I’m not in the “unknown – and so far undetected – forcing factors exist that make CO2 really, really warm the planet” camp, but the idea that CO2 levels can’t change is … unsupportable, to the best of my knowledge.

    (A cursory search on rain pH suggests the main natural agents of acidification there are sulphur and nitrous oxides, rather than carbon dioxide.)

  • Edward

    Sigivald wrote: “Don’t we have varying levels of CO2 from the paleoclimatologic record, and a doubling or so since the start of the Industrial Age, fairly well established? … but the idea that CO2 levels can’t change is … unsupportable, to the best of my knowledge.”

    The CO2 emissions did not start in earnest until about 1940. At the beginning of the industrial age, we used more natural sources of power, such as water wheels. Coal fired steam plants started to come online in the 19th century, but it wasn’t until WWII that industrialization and the production of steel really took off. Worldwide, it has been increasing ever since (although the US has returned to 1992 levels, per the Kyoto agreement, to which we never agreed).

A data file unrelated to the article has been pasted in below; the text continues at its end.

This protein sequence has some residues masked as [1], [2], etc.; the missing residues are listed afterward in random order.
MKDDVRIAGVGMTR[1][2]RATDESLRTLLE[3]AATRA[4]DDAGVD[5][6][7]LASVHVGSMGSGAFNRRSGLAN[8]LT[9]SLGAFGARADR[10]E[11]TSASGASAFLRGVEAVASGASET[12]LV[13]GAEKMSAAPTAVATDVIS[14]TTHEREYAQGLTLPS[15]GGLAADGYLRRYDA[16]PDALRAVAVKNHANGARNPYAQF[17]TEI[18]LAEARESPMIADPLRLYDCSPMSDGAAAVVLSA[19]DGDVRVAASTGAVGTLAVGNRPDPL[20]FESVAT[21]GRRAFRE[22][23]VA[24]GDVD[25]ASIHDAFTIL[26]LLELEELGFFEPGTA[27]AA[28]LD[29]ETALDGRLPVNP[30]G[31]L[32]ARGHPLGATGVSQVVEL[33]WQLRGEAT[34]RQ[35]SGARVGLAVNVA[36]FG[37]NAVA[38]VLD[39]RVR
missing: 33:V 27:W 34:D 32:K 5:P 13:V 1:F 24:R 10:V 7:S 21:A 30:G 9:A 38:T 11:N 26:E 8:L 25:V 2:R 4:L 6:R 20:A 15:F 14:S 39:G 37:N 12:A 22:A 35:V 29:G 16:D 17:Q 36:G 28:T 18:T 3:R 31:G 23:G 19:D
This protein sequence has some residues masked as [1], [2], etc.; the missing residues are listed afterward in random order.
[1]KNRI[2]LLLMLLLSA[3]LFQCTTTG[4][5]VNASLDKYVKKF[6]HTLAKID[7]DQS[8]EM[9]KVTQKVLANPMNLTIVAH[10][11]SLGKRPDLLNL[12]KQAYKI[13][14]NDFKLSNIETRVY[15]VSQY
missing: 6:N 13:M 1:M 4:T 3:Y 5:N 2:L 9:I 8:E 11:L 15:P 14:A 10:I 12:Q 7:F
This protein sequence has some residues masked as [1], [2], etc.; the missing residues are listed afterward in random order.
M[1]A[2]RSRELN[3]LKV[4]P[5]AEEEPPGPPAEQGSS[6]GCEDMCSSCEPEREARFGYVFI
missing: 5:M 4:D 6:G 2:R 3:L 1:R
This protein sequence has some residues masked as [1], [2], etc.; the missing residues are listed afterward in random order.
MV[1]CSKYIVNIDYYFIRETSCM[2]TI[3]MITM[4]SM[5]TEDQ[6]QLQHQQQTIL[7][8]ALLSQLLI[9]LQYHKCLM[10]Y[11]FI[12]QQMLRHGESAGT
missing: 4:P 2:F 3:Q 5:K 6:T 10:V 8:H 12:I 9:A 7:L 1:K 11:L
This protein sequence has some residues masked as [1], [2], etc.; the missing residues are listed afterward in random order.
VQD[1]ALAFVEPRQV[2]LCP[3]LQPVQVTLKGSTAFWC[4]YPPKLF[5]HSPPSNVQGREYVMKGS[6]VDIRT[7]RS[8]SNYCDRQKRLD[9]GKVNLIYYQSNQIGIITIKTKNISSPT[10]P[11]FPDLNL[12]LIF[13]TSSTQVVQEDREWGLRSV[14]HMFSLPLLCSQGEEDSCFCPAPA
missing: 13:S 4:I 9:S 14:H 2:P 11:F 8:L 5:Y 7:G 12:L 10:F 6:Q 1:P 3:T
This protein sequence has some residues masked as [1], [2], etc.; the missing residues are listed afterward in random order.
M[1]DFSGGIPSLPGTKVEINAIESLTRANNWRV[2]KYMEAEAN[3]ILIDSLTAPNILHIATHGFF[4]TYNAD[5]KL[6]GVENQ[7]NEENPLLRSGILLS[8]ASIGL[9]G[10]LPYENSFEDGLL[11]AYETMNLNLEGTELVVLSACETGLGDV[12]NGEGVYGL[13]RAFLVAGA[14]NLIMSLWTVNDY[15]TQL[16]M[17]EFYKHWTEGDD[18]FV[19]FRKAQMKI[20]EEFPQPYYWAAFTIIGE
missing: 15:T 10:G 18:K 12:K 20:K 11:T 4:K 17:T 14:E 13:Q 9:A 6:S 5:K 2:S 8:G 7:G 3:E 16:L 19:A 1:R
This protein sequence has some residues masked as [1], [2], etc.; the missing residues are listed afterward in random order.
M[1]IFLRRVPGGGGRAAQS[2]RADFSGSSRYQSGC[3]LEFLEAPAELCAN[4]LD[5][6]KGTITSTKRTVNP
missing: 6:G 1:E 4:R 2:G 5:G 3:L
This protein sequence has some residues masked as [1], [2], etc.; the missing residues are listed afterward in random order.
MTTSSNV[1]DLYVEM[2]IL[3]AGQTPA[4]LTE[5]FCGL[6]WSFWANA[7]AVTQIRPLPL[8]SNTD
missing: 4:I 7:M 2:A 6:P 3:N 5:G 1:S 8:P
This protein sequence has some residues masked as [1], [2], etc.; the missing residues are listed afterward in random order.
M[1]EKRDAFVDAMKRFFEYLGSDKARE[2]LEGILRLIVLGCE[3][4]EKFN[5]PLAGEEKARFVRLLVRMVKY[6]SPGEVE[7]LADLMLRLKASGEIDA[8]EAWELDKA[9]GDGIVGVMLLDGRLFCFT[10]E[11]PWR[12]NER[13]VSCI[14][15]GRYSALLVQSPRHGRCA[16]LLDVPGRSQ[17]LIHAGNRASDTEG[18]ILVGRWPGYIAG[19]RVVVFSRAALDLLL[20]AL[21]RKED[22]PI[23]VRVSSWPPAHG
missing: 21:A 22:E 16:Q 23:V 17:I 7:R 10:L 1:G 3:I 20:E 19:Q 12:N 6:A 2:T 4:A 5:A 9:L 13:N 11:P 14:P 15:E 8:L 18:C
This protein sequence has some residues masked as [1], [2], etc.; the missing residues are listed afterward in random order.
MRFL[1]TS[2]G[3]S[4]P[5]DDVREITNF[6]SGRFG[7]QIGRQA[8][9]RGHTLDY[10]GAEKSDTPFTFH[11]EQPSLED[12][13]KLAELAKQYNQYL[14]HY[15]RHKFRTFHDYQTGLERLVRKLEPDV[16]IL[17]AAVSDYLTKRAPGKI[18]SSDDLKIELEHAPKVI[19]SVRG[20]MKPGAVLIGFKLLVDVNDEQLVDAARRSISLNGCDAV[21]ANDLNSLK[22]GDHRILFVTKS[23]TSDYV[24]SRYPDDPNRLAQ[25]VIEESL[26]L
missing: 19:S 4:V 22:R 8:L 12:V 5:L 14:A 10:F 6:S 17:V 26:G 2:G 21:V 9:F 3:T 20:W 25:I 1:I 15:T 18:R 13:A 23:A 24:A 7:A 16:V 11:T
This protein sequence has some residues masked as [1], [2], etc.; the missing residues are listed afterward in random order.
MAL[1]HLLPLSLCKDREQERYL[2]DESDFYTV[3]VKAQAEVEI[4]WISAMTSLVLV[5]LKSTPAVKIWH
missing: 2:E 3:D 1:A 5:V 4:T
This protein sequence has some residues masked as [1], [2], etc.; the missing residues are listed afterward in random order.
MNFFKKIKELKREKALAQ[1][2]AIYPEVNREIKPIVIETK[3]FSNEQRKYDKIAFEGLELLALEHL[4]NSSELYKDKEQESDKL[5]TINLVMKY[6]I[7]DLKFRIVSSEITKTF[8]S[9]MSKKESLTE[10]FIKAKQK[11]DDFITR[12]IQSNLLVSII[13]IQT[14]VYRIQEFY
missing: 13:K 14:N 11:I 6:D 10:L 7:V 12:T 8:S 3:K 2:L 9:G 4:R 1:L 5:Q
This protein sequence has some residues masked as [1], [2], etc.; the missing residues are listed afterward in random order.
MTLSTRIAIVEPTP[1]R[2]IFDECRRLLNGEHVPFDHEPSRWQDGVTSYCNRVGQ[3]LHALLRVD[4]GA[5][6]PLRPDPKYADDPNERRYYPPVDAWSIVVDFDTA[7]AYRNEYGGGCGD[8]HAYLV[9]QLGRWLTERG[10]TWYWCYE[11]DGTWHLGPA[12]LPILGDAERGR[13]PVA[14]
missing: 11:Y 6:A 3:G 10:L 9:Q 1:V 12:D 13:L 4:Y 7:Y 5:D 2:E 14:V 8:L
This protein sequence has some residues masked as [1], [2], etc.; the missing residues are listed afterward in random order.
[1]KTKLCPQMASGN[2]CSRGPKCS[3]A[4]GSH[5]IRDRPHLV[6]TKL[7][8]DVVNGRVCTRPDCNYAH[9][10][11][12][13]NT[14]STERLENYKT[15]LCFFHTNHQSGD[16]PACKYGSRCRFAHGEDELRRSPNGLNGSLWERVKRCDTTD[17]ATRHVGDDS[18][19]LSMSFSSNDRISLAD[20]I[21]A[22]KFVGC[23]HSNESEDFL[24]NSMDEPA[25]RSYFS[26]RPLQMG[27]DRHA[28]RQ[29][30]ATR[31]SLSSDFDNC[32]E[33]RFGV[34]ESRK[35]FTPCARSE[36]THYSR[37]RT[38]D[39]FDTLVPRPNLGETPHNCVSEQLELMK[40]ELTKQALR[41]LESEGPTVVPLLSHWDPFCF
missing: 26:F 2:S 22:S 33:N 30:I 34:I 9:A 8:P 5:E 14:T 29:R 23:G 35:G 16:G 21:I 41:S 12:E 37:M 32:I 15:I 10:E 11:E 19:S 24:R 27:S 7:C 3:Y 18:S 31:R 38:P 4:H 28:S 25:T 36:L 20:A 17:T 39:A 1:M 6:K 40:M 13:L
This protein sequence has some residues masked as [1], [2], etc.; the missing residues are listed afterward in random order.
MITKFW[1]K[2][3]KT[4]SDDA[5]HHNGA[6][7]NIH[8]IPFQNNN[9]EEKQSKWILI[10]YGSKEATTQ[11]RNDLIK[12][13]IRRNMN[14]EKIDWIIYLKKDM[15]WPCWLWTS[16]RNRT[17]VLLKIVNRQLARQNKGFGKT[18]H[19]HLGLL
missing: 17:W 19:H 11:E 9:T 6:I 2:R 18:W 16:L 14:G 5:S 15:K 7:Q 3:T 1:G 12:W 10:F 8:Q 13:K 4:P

Before WWII, the problem with wars was the limit on production of war materials, such as ammunition. A lack of ammunition was one of the reasons for the years-long stalemate during WWI — there were only two months worth of ammunition on either side, which is why everyone expected it to be over quickly. WWII came with an abundance of production capacity, fired by coal and by oil. This is why WWII did not come to a stalemate.

    The end of the little ice age came about a century before the start of the industrial age. Further, the records show that CO2 concentrations have been far higher than the 400 ppm that we have today, just not “recently” (in geologic terms).

    Whether man is overpowering natures ability to control the additional CO2 generation is unknown (man contributes about 2%; decaying vegetation, volcanic activity, forest fires, etc. provide the other 98%).